Out now from independent publisher Cutaway Comics is the first issue of a four-issue mini series Omega, written by Mark Griffiths and drawn by John Ridgway, a new take on the villainous Time Lord created by Bob Baker and Dave Martin, first seen in the Doctor Who TV story The Three Doctors.
Omega is a four part US style mini series, encompassing 24 pages of strip, the package completed by a backup strip, “Demons of Eden”, written by Ian Winterton and drawn by Doctor Who Magazine artist Martin Geraghty.
A stellar engineer and revered figure in Time Lord history, it was Omega who gave the Doctor’s people the power of time travel. However, at what should have been the moment of his triumph, an accident condemned Omega to an eternity of loneliness trapped at the heart of a black hole in an anti-matter universe. With near limitless powers Omega will stop at nothing to escape back into our universe, whatever the cost…
John Ridgway, best known for his fantastic realisation of the Sixth Doctor’s many comic strip adventures in Doctor Who Magazine, but whose career also encompasses 2000AD, Age of Heroes, Commando, Hellblazer and more, takes us behind the scenes on the project, spotlighting one early page and revealing his comic creative process, which also offers an invaluable guide to anyone creating comics digitally…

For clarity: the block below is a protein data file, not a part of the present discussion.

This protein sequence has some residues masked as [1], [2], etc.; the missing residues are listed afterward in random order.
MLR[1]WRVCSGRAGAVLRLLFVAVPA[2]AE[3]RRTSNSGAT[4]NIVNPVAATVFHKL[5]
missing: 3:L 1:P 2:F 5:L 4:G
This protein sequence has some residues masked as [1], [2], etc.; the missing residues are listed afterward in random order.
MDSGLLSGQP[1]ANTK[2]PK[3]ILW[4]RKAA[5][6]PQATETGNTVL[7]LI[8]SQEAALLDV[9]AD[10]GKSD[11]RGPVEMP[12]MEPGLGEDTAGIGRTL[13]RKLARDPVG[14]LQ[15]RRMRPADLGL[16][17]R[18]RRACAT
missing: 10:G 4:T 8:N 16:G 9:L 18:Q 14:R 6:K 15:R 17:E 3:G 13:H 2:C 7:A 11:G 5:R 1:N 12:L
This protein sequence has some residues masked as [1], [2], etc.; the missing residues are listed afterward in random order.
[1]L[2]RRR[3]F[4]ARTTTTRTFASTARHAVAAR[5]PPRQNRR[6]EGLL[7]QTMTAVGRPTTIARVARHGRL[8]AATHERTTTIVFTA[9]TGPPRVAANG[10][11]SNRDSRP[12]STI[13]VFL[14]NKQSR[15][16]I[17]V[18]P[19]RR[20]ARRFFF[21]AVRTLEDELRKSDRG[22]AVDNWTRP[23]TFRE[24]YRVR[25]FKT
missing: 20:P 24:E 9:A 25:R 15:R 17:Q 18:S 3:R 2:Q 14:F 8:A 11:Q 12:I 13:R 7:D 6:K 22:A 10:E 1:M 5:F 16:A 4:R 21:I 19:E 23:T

Publisher Gareth Kavanagh first contacted me to draw the mini-series Omega for Cutaway Comics around March 2020. I had previously worked for him indirectly on Vworp Vworp magazine, and knew that I would be paid reliably (That doesn’t always happen with publishers).
The publication was to be in American size format, running for four issues with 24 pages per issue, and the original idea was for the pages to be in black and white, in a style similar to my work on Doctor Who Magazine. Gareth had been impressed by my work on the Voyager story, and was hoping for something similar. I arranged for the pages to be supplied digitally at 600 dpi resolution, and continued in that format, even when it was decided to colour the pages (I normally would have supplied pages at 300 – 450 dpi for colour work).